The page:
The major source of information regarding the diets followed in the Mediterranean region has been the Seven Countries Study, conducted in the 1960s and 1970s. Data collected among rural men on the Greek Island of Crete in particular, have formed the basis for a healthy-eating model called the Mediterranean diet.
Scope of our study was to address the historical features underpinning the Mediterranean diet, an issue that has been largely ignored. For this purpose, household logs and data on family budgets have been used to extract information regarding food availability and dietary patterns followed in rural and urban Greece prior to World War II.
Regimen compositions among Greeks are compared to published diets of other Europeans during the 19th and early 20th century as well as, to diets of rural Cretans in the 1960s. Results indicate that diets followed by rural Greeks in the 19th and early 20th century, whether specializing in agriculture or in animal husbandry, were characterized by the limited use of animal products and a concomitant high intake of grains and other vegetable sources. Availability of lipids was low and represented 22.0% and 27.2% of the total available energy for the peasants and the herders, respectively. The contribution of the three types of fatty acids to caloric availability reveals unifying characteristics. Saturated fatty acids accounted for less than 10% of total calories in both groups, while monounsaturated fatty acids contributed 8.2% - 9.0% of the enegry. Though the dietary patterns of the 19th and early 20th century are in the same line with the the Cretan diet of the 1960s, an important difference can be traced with regards to the use of olive oil. Prior to World War II, olive oil consumption among rural Greeks was moderate, when compared with consumption levels observed among Cretans in the 1960s.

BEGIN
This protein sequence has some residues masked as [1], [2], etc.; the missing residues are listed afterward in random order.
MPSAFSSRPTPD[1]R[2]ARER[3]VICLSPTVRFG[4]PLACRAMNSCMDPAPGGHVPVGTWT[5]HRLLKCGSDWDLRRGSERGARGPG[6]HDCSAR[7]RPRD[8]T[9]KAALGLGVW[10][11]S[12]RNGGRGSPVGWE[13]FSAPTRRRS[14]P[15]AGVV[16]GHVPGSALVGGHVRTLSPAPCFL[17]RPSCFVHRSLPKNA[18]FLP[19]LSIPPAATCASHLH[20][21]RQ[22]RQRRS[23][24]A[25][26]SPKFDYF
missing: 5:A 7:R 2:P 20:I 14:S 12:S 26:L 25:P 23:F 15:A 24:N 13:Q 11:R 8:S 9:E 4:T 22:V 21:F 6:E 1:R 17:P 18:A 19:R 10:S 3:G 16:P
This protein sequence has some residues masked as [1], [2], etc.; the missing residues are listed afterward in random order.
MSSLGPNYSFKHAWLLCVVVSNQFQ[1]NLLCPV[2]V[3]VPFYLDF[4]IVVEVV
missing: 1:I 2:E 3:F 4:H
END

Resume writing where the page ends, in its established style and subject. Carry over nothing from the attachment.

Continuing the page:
Antonia-Leda Matalas, Harokopio University, Greece